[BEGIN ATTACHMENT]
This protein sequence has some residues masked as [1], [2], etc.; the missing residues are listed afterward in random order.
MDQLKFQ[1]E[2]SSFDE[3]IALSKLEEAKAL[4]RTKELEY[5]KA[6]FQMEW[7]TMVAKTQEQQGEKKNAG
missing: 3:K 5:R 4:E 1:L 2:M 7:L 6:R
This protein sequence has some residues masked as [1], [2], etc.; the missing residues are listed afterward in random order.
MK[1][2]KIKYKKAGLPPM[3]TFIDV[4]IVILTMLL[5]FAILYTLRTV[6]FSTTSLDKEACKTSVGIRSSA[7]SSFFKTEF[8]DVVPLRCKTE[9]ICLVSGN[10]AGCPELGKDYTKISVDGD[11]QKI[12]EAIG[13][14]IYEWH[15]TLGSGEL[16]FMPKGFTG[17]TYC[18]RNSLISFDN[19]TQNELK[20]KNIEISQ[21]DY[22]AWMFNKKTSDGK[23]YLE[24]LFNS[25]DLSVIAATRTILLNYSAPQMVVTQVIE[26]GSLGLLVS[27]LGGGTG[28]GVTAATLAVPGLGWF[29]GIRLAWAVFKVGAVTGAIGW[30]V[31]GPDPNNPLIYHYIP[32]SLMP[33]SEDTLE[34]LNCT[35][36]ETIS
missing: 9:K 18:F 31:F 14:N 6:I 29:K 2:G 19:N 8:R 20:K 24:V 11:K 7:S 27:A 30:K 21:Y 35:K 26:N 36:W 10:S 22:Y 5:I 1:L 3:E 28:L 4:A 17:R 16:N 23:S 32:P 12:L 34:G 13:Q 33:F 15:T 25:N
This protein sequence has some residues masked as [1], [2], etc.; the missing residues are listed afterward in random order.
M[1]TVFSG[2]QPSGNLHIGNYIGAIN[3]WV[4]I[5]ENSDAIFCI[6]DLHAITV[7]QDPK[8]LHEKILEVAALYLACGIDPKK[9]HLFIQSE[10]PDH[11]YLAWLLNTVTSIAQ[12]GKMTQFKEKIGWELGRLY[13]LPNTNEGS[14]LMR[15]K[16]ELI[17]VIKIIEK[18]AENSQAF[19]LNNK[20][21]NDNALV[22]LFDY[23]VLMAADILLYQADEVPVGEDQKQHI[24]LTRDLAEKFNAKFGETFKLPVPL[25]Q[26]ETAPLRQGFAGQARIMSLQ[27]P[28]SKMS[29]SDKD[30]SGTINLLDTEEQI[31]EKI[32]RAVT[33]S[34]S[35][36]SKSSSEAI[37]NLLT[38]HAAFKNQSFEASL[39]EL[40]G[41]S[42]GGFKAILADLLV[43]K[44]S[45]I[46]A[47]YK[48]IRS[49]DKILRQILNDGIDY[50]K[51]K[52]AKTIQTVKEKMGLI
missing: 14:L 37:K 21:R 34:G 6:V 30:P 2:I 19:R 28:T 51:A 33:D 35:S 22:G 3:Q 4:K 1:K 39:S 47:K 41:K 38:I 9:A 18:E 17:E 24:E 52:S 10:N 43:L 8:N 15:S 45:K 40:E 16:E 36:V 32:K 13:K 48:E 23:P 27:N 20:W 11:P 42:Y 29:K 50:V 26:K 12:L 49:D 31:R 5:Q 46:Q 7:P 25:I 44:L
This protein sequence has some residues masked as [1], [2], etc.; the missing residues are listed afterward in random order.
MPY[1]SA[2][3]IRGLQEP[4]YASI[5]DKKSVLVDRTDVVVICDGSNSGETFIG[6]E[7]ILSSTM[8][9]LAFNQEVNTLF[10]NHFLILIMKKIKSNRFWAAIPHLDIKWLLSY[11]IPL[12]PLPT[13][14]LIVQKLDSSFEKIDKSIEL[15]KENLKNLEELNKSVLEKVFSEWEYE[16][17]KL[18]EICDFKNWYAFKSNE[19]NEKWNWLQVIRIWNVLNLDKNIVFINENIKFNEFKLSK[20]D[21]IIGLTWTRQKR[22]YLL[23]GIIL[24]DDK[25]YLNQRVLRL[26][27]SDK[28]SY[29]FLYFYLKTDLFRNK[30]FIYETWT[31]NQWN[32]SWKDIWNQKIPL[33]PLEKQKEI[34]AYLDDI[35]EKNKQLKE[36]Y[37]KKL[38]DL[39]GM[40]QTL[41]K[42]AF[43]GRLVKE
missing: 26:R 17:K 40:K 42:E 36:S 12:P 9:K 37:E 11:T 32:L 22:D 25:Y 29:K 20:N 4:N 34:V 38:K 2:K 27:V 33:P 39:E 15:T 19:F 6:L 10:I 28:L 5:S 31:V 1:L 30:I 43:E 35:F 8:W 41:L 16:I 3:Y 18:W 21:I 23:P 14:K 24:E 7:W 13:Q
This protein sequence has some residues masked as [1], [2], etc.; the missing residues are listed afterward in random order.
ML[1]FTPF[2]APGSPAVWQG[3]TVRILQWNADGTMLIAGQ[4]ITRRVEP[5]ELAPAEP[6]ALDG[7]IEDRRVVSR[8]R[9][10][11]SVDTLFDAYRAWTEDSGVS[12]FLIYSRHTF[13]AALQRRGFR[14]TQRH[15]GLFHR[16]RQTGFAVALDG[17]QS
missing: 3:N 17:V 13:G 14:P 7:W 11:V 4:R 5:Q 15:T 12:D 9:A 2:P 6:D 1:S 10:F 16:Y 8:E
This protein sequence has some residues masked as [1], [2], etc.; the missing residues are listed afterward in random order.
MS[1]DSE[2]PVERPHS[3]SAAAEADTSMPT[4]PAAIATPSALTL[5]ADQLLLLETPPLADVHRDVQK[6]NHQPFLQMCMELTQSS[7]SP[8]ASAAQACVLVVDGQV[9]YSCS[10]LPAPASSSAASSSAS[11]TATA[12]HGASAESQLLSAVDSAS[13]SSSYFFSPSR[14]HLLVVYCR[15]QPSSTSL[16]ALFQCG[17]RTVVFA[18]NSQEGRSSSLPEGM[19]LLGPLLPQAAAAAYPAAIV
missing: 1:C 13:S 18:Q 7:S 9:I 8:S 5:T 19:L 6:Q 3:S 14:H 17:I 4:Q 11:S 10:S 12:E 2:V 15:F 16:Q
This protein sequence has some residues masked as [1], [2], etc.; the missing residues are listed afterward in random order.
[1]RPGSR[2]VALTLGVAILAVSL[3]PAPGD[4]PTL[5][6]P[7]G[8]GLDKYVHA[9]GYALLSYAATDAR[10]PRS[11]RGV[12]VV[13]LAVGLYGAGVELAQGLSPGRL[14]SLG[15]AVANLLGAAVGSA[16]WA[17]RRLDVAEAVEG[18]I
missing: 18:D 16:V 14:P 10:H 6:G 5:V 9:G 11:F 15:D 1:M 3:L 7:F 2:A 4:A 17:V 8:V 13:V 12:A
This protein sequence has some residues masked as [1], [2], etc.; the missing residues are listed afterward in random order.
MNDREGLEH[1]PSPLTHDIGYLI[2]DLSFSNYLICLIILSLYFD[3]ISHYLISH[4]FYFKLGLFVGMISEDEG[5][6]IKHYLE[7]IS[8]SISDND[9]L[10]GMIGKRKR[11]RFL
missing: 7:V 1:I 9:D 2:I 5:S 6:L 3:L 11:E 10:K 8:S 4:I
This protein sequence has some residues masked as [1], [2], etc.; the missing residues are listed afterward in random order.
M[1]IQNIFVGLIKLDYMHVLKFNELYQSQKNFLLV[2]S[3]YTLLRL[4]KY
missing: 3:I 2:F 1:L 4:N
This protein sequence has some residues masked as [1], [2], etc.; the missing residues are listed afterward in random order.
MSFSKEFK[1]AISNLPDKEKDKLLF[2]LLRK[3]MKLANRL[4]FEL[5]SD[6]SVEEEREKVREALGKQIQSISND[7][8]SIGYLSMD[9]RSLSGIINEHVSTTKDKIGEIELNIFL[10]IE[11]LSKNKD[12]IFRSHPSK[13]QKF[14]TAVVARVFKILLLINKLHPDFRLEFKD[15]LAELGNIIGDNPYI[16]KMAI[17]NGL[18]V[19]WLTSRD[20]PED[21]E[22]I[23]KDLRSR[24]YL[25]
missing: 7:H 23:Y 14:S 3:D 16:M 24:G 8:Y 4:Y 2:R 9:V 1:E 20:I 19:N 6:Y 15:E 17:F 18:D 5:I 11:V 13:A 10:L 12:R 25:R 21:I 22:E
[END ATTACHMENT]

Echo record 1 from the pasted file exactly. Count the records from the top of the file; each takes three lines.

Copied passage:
This protein sequence has some residues masked as [1], [2], etc.; the missing residues are listed afterward in random order.
MDQLKFQ[1]E[2]SSFDE[3]IALSKLEEAKAL[4]RTKELEY[5]KA[6]FQMEW[7]TMVAKTQEQQGEKKNAG
missing: 3:K 5:R 4:E 1:L 2:M 7:L 6:R